November 10, 2023 UX Masterclass 2023 Zaragoza: Participation Report

UX Researcher
Ayumu Takeuchi

The UX Masterclass is an annual international conference organized by the UXalliance*, a global grouping of UX agencies based across 32 countries. Mitsue-Links, as the Japanese representative, joined the UXalliance in 2007 and, since then, we have presented at the UX Masterclass several times.

In cooperation with Torresburriel Estudio, this year's UX Masterclass was held in Zaragoza, Spain.

The theme of this year's event was “how leaders can design change in a complex world,” and both myself and Honoka, a colleague and fellow UX researcher, presented at the event. Our talk was titled “How leaders can better grasp future generations: A UX research perspective”.

A graphic recording of How leaders can better grasp future generations: A UX research perspective

The definition of leader can be interpreted in many ways. In a broad sense, this would include presidents/prime ministers, corporate executives, as well as popular YouTubers and other SNS influencers. For our presentation, we defined “Leaders” as service/product providers and then discussed how to better grasp the attitudes and values of both new and future generations - such as Z and alpha.

It is standard practice for both service providers and product makers go through the process of understanding and then creating for their target users. However, when targeting new generations with different outlooks and values from those of the “Leader”, the “Leader” often attempts to comprehend the generation by applying a “mold” that has been fostered based on their own experiences. However, frequently, this “mold” fails to capture the ideas and values such cohorts and can lead to incorrect and imperfect insights. To avoid such misunderstandings, we recommended employing UX research methods to capture users “as they are”, rather than seeking to place them into predetermined segments or categories.

As an example of how such “Leaders” can be misled we based examples on the theme of “emoi” – an informal Japanese term used by young people. The word, which has roots in the English-language word “emotional,” has a number of nuanced meanings that include “nostalgic, sorrowful, tasteful, impressive, captivating, and, emotional”. Our presentation received a great response – this was partly due to the interest in the word “emoi”. Furthermore, there were comments from fellow UX researchers who too shared similar notions about using molds to frame generations as well as the risks of “stereotypical” views.

The UX Masterclass stage
A Masterclass presentation

Below is an overview of speakers/presentations from other national representatives:

  • Lindsey DeWitt Prat and Bob Schumacher - from Bold Insight (USA) – “The Future of AI in UX: Insights from the Global Frontline.” Their talk provided insights into how UX researchers are turning to, and effectively using, generative AI.
  • Chin Chin Burkolter - from SomiaCX (Singapore, Indonesia) - “Complexity to Clarity: Navigating the Journey to Inclusive Digital Finance.” This talk focused on structural problems that prevent farmers from utilizing financial services and recommendations on how to resolve them.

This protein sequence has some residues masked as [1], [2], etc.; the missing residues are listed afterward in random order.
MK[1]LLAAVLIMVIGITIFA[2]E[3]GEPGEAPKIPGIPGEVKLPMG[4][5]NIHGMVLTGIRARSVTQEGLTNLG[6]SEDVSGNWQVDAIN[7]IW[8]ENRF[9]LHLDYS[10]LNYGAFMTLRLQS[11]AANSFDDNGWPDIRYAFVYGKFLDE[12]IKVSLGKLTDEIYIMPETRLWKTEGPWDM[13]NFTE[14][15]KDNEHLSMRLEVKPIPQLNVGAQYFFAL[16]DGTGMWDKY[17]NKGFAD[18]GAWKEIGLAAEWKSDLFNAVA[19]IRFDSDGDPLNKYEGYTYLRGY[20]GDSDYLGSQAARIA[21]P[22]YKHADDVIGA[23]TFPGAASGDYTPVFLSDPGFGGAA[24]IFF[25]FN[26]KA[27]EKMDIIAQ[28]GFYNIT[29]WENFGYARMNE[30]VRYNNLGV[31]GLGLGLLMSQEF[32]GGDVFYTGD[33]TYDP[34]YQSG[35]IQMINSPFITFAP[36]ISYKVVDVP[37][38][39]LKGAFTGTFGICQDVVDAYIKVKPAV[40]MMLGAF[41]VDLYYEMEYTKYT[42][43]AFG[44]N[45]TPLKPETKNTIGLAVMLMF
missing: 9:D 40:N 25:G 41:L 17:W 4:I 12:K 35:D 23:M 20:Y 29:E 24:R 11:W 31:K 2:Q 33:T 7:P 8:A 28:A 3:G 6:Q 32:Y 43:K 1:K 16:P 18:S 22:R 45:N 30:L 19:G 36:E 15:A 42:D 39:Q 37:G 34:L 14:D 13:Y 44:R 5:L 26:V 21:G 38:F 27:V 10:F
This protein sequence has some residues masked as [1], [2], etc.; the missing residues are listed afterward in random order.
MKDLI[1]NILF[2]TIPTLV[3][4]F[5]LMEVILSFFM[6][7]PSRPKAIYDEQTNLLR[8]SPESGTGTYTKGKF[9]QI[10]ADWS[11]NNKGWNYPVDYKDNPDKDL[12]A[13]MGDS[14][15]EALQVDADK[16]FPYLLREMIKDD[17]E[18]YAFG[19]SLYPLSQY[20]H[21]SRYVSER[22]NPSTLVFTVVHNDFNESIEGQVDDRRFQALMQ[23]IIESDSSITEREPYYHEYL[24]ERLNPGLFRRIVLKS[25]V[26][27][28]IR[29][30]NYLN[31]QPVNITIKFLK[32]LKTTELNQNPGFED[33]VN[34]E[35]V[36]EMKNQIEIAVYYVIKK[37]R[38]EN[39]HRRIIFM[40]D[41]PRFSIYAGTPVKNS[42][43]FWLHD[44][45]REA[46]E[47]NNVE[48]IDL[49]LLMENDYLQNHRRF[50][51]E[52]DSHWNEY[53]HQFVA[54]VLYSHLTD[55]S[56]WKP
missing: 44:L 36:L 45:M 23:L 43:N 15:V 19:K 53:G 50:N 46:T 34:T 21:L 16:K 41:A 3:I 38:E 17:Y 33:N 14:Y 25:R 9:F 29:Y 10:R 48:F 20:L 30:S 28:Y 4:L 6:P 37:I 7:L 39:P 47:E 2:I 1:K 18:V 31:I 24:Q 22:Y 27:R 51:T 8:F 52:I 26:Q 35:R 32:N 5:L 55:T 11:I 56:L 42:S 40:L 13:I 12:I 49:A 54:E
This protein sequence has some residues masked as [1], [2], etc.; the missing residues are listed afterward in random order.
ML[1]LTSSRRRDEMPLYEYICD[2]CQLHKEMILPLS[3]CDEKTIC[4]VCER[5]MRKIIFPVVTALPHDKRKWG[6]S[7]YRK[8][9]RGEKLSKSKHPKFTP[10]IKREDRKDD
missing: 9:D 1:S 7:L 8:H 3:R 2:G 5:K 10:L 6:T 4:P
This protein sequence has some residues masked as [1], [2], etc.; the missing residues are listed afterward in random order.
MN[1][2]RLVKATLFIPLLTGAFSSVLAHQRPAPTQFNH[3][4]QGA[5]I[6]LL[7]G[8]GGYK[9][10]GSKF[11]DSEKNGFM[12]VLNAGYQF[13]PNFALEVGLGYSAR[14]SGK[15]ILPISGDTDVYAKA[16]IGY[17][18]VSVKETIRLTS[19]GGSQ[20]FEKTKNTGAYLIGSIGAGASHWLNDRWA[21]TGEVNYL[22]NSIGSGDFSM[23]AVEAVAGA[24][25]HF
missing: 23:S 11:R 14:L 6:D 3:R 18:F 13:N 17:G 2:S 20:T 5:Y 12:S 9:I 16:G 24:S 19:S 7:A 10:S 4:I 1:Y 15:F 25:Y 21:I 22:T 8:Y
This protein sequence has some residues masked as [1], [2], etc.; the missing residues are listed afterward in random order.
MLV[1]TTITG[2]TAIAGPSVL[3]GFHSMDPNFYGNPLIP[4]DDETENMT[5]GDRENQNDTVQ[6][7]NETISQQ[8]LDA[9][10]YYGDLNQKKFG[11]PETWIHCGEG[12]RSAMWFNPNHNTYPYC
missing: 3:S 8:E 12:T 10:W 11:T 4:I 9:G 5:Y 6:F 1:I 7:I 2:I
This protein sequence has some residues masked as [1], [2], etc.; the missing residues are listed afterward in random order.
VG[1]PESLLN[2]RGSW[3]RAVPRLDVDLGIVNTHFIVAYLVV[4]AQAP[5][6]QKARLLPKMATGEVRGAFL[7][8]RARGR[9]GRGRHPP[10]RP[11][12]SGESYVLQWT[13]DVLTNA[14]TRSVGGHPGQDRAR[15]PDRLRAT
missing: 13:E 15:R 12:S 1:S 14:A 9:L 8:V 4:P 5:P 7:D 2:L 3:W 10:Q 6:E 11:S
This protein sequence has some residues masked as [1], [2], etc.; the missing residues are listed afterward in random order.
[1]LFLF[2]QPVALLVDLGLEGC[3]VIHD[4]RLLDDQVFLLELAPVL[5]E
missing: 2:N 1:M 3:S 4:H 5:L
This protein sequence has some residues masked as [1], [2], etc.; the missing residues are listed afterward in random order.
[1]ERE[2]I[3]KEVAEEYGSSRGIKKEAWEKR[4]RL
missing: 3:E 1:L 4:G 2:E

• Jan Panhoff - from Uintent (Germany) – “How quantitative and qualitative aspects can be included in benchmark evaluations, using an automobile survey as a case study”.
  • Helga Stegmann – from Mantaray (with offices in Kenya, Nigeria, and South Africa) – “Celebrating Differences, Igniting Change: The Power of Cultural Design in Solving our Biggest Challenges.” Her talk gave with an overview of African population trends, economy, and languages, as well as an overview of the current UI trends in smartphone transactions and financial services.

Participating in this Masterclass was very informative – it allowed me to better grasp the present circumstances and status within various countries as well as providing insights into overseas research approaches.

After the event formally closed, there were ample opportunities for researchers from different countries to speak. This proved a very meaningful opportunity for the exchanging of various opinions, informal advice giving and education, and contributed to achieving breakthrough ideas for better results. Going forward, through the continued exchange of opinions between such researchers, we’d like to further enhance our know-how and understanding of UX activities in various countries. Thank you for reading.

  • * The UXalliance was established in 2005 by leading UX companies from France, Germany, Spain, the United Kingdom, and the United States. As of October 2023, the alliance has 32 member countries. In addition to holding an annual UX Masterclass, the alliance is developing a collaborative framework through monthly knowledge-sharing events, implementing measures that facilitate collaboration on global UX surveys between countries, as well as performing activities to safeguard research quality.

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